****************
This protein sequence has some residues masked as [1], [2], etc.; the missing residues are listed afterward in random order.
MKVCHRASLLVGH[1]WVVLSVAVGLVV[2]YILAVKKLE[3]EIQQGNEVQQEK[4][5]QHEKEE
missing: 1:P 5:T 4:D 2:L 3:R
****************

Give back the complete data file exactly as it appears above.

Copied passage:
This protein sequence has some residues masked as [1], [2], etc.; the missing residues are listed afterward in random order.
MKVCHRASLLVGH[1]WVVLSVAVGLVV[2]YILAVKKLE[3]EIQQGNEVQQEK[4][5]QHEKEE
missing: 1:P 5:T 4:D 2:L 3:R